Raymond-Tara was Wie's manager through most of Wie's time at Stanford. She saw the maturation as Wie worked her way through school, graduating with a communications degree in 2012.
"Michelle chose to live in the dorms," said Raymond-Tara, who is now a senior vice president at AEG Worldwide. "Her first roommate was a snowboarder who didn't really have any context for Michelle as a golfer. It was the perfect place for Michelle. She lived a normal life.
"There's been criticism of Michelle's parents, but they deserve credit for her going to school. They encouraged her to do that."
By the way, Wie's parents, B.J. and Bo, have moved back to Hawaii. They will continue to be around when she plays tournaments, because Michelle wants them around. She began taking charge of her career back when she graduated Stanford. While her parents' omnipresence has been the subject of controversy, Michelle's devotion to them has never wavered.
Wie's support network includes her eclectic group of friends outside golf, people who help her keep the game in perspective. Her interests run deeper and wider than people know.
"I think that's something people don't really understand about Michelle," Raymond-Tara said. "She's an artist at heart, with an artist's sensitivities. For people who feel things deeply, being in the public eye, for good or bad, that's a challenge.
"I think that's why I'm so proud of Michelle. She has found a way to deal with that. She has come to a point in her life where the things that used to get her down, she is able to make light of them, laugh about them, in a really healthy way."
Wie acknowledges how important Stanford was to building on her life outside golf.
"It's something I learned I needed to do over the years," Wie said. "It came with the big downs in life."
David Leadbetter, Wie's swing coach, saw the respite college became for Wie's psyche.
"I think the criticism she began to receive hit her quite hard when she was younger," Leadbetter said. "She was built up in the media as this great young player, and then she was being criticized for being a horrible person, with horrible parents and a coach who was useless. It all affected her.
"I think if she hadn't gone to college, things might have gotten quite troublesome. College helped her. She took charge of her life there. She came out more well-rounded, happier."
Wie's artwork and culinary interests are all part of a "real life," providing balance to her professional interests.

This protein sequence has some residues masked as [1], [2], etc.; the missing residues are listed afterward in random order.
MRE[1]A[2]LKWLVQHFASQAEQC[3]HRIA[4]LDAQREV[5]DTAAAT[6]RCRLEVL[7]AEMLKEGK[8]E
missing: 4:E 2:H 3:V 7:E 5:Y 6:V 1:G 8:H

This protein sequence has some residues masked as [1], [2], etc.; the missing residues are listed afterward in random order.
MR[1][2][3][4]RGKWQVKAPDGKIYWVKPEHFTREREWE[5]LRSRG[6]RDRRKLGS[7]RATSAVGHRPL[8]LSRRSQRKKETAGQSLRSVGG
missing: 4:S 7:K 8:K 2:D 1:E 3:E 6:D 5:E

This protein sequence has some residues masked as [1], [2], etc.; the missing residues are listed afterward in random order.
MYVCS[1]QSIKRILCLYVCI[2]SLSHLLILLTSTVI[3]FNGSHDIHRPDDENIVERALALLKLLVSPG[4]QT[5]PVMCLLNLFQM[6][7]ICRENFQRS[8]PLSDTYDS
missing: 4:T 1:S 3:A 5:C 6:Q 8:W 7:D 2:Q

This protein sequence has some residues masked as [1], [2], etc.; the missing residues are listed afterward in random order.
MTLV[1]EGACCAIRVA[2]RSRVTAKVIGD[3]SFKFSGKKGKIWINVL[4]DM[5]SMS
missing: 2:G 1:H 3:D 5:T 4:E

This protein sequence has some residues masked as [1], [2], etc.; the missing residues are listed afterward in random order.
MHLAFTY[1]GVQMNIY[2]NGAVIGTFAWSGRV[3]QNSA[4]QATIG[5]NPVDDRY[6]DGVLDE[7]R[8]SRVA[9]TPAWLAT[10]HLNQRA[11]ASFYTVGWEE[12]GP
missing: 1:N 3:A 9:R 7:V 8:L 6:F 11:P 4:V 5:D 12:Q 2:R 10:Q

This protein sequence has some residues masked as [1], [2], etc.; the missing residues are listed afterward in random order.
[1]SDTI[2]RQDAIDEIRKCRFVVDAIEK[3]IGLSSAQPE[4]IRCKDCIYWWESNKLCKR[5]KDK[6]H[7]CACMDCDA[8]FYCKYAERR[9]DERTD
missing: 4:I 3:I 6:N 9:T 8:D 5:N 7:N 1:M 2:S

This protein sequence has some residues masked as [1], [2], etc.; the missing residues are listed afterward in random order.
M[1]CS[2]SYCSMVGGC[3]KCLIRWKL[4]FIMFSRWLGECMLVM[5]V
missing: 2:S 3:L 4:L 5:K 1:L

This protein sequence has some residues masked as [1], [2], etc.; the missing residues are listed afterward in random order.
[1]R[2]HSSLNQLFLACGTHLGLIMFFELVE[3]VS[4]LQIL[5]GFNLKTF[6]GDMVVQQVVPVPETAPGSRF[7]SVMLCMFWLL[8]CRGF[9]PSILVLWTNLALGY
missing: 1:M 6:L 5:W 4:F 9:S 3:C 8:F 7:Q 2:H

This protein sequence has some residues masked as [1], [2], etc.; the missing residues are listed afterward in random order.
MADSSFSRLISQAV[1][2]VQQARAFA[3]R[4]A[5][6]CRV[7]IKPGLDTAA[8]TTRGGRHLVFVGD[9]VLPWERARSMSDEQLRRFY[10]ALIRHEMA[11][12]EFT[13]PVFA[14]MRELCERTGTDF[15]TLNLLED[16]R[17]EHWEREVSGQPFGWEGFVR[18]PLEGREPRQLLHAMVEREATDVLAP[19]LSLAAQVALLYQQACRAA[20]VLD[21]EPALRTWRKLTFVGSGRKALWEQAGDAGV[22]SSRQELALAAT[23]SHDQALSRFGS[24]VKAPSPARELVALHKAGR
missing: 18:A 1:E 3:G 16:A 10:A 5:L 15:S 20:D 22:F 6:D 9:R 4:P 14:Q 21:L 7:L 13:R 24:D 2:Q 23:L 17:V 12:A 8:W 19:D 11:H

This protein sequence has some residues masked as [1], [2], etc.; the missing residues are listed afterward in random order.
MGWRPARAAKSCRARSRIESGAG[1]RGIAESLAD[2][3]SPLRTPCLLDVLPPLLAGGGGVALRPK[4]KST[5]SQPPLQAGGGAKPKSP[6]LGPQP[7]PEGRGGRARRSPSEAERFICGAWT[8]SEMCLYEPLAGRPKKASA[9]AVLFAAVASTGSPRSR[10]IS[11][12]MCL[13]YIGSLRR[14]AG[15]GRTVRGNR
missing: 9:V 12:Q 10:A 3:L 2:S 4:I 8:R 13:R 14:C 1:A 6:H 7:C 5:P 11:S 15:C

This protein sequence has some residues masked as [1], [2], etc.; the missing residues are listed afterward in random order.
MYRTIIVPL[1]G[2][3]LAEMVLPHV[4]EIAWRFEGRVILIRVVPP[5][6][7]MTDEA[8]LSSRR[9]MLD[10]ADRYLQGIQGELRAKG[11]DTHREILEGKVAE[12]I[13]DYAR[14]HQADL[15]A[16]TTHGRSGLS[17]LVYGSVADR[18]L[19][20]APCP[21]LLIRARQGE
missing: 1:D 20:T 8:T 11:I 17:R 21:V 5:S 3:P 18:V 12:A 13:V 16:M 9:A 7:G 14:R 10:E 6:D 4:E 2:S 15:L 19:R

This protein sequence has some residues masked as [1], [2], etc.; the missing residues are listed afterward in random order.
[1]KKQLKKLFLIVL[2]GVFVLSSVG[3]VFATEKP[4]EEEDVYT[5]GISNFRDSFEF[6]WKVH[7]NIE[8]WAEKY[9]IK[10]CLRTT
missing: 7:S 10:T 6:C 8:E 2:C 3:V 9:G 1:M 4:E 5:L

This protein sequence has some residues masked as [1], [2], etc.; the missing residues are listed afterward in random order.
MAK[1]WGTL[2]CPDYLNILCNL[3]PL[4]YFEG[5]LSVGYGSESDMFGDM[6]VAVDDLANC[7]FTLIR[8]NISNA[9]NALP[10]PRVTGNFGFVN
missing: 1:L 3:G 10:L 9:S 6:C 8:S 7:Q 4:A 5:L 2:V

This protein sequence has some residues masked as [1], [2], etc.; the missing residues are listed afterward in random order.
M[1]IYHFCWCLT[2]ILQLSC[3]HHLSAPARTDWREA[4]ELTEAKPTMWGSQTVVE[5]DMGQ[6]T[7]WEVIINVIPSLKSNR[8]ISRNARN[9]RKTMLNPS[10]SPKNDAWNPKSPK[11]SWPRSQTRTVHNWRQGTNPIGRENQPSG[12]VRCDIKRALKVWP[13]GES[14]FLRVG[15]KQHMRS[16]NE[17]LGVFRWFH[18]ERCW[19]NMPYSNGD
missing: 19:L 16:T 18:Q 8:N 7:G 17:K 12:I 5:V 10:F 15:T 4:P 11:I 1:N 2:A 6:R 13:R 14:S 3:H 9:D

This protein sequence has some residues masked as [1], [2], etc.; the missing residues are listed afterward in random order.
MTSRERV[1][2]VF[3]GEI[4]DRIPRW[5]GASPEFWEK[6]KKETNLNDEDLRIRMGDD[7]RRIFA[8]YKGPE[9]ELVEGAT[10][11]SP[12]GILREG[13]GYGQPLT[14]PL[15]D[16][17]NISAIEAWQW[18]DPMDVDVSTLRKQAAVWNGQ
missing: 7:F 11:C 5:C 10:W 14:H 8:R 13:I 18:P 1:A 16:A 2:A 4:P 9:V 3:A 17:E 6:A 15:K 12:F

"Michelle is so good at being regimented with her game and practice, to maximize how she performs," Lee said. "When she's at a tournament, her No. 1 priority and focus is golf.
"But she's grounded herself really well with real relationships outside golf, with broader points of view in life. It's not just golf that matters to her. It's not her be-all, end-all."
Wie chooses happiness
With 30th birthdays, there comes reflection.
For Wie, that isn't as complicated as some fans might imagine.
Yes, Wie concedes, a lot more was expected of her as one of the greatest teen phenoms who ever played. Heck, she was a phenom before even becoming a teenager.
At 12, she qualified to play in her first LPGA event, the Takefuji Classic.
At 13, she shot 66 at the Kraft Nabisco Championship and played her way into the final Sunday pairing with a chance to win a major championship.
At 14, she shot 68 in a PGA Tour event, missing the cut at the Sony Open by a single shot.
With all of that came crazy expectations, many fueled by the Wies themselves. Michelle talked openly as a wide-eyed prodigy about wanting to play on the PGA Tour and beat Tiger Woods.
While there was marketing genius in that, Wie became a lightning rod, the focus of intense scrutiny over every misstep in her journey.
At 30 now, Wie owns five LPGA titles, one of them a major championship, the 2014 U.S. Women's Open. There were folks in those early days who thought she would have won 55 LPGA titles by now and more majors than any woman in the history of the game.
The entire Wie camp has been blamed for her failing to reach that potential.
Her parents have been blasted for mismanaging her, Leadbetter for ruining a natural swing, her management team for failing to intervene. Through all of that and a barrage of neck, back, hip, knee, ankle and wrist injuries, she reaches her 30th year in life grateful for what the game has given her.
Yeah, genuinely grateful, she says. She has chosen gratefulness over bitterness in embracing the ups and downs in her career. She has used the word "grateful" a lot speaking to media the last few years.
"There have been times I've really been down about things, but I choose happiness," Wie said. "I choose being happy."
And while winning does make her happy, but it's not all that makes her happy.
"Looking back, yes, I could have done more," Wie said. "But, everyone could do more."
Wie says her stumbles and injuries are all a part of who she is today.
"You will never live up to everyone's expectations," she said. "Trying to live up to your own are the hardest. At the end of the day, I am surrounded by people I love. I am grateful for that and the life I have. I have fun with the people I love, and that's what matters most."
Wie said she is proud of what she has achieved.
"I think the thing I'm most proud of is graduating from Stanford," she said. "Looking back, that seems like the craziest thing I've ever done. I won twice at Stanford while taking a full schedule of classes. I am proud of that, and, obviously, I'm proud of winning the U.S. Women's Open, winning those other events and playing in all those Solheim Cups. I have some amazing memories of all that."
Memories she is celebrating with the eclectic friends and family who help her choose to be happy.